Benjamin Studebaker

Yet Another Attempt to Make the World a Better Place by Writing Things

Tag: Japan

Trident: How Important is an Independent Nuclear Deterrent?

Britain’s leader of the opposition, Jeremy Corbyn, has declared his opposition to the use and possession of nuclear weapons:

Specifically, he wants to discontinue Britain’s Trident nuclear program. Trident consists of four submarines, 58 Trident II D-5 ballistic missiles, and 160 thermonuclear warheads. All together, Britain has the 5th largest nuclear program in the world:

How important is this program to Britain’s security? On this issue, I think both Corbyn and his critics have oversimplified matters a bit. The role nuclear weapons play is more complicated than both hawks and doves typically acknowledge.

Read the rest of this entry »

Who is Right about Free Trade? Barack Obama vs. Bernie Sanders and Elizabeth Warren

In recent weeks, the Trans-Pacific Partnership (TPP) is back in the news. TPP aims to lower barriers to trade among the United States and a variety of other nations including rich countries like Japan, Canada, and Australia and developing countries like Chile, Peru, Vietnam, and Malaysia. US Senator Elizabeth Warren (D-MA) has come out strongly against TPP, as has senator and presidential candidate Bernie Sanders (D-VT). President Barack Obama continues to support TPP–he recently succeeded in having the agreement fast-tracked by the senate and will likely replicate that success in the house. Once TPP is fast-tracked, congress cannot debate the treaty’s contents or make amendments to it. Is TPP good for the United States? Who is right?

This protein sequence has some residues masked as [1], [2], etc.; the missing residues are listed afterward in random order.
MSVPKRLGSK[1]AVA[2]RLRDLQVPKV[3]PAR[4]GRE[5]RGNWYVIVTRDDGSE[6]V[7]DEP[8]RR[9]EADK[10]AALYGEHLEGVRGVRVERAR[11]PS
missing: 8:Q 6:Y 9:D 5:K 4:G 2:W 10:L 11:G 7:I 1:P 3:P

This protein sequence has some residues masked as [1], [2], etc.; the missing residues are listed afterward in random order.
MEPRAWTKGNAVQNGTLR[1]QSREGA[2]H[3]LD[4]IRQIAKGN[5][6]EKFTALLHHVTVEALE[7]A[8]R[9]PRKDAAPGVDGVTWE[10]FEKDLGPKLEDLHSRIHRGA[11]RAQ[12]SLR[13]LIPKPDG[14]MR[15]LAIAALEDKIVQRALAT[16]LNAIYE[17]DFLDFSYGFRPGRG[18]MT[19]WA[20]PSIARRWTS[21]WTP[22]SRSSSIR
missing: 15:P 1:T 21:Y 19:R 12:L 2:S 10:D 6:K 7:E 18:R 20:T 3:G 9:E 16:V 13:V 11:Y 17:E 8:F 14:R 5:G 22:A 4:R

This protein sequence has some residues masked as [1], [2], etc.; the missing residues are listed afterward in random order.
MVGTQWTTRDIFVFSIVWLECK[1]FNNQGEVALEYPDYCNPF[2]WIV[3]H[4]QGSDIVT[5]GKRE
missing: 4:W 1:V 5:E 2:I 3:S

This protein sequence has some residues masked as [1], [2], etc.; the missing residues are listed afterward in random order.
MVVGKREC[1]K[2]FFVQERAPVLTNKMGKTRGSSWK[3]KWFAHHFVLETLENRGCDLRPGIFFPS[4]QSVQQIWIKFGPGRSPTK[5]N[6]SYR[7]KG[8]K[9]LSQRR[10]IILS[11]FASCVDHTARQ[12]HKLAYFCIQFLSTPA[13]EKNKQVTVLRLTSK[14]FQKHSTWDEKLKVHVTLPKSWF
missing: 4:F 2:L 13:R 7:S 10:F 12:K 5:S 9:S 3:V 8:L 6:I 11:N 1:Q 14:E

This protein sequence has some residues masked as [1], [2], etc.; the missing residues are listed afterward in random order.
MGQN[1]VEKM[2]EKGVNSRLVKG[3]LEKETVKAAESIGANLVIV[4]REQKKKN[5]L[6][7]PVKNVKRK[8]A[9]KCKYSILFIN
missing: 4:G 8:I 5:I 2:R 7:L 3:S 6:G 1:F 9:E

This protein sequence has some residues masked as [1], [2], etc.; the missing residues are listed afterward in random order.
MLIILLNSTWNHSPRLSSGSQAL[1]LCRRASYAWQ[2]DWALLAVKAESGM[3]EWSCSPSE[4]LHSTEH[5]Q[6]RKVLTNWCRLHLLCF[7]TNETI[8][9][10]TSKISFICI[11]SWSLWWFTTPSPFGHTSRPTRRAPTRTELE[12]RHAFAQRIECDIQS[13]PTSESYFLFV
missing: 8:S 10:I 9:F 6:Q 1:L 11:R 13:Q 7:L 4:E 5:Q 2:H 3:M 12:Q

Read the rest of this entry »

Great Power Graphapalooza

In the course of doing my MA at the University of Chicago, I’ve had the opportunity to take a class from John Mearsheimer. Mearsheimer is one of the most widely renowned structural realists in the international relations game today. He disagrees with much of US foreign policy since the end of the Cold War, lamenting the US’s decision to expend its energies maintaining large military presences in regions of the world that contain no threats to the United States. Mearsheimer calls for a strategy of offshore balancing, in which the United States only intervenes in critical regions in order to prevent those regions from being dominated completely by another state. Otherwise, he recommends the US save its strength. I found myself curious today about what many of the world’s region’s power relationships might look like if the United States were to withdraw militarily and allow the powers in those regions to engage in security competition with one another, and I have taken some time to run the figures and make a vast plethora of charts to share with you.

Read the rest of this entry »

Thank a Local Immigrant for Your Public Services

Regular readers may recall that I wrote about Japan’s poor birth rate earlier in the week. I engaged in a conversation with a friend of mine about the subject (here’s his view on Japan) during which I observed that Germany’s birth rate is actually slightly worse than Japan’s, yet there’s we’re all writing about Japanese birth rates rather than the German ones. I wondered why that is, and he pointed to the immigration figures–Germany gets many more move-ins than Japan does, so the birth rate crisis in Germany has not translated into a population crisis on the same scale. This has made me want to investigate to what extent the EU and US have mitigated the effects of a birth rate slowdown with immigrants, so that’s what I’m on about today.

Read the rest of this entry »

Dying Civilizations: The Threat Posed by Plummeting Birth Rates

Today I ran across a piece in The Guardian about Japan’s demographic crisis. The piece, entitled “Why Have Young People in Japan Stopped Having Sex?” explores an interesting phenomenon unique to modern developed states–the tendency for birth rates to collapse as a civilization reaches higher levels of economic output. This is not a Children of Men scenario–affluent peoples are not becoming biologically infertile. Instead, we see a decreased desire on the part of citizens to have children or even to get involved in romantic relationships of any kind. What’s driving falling birth rates, and to how are they a problem? That’s my subject today.

Read the rest of this entry »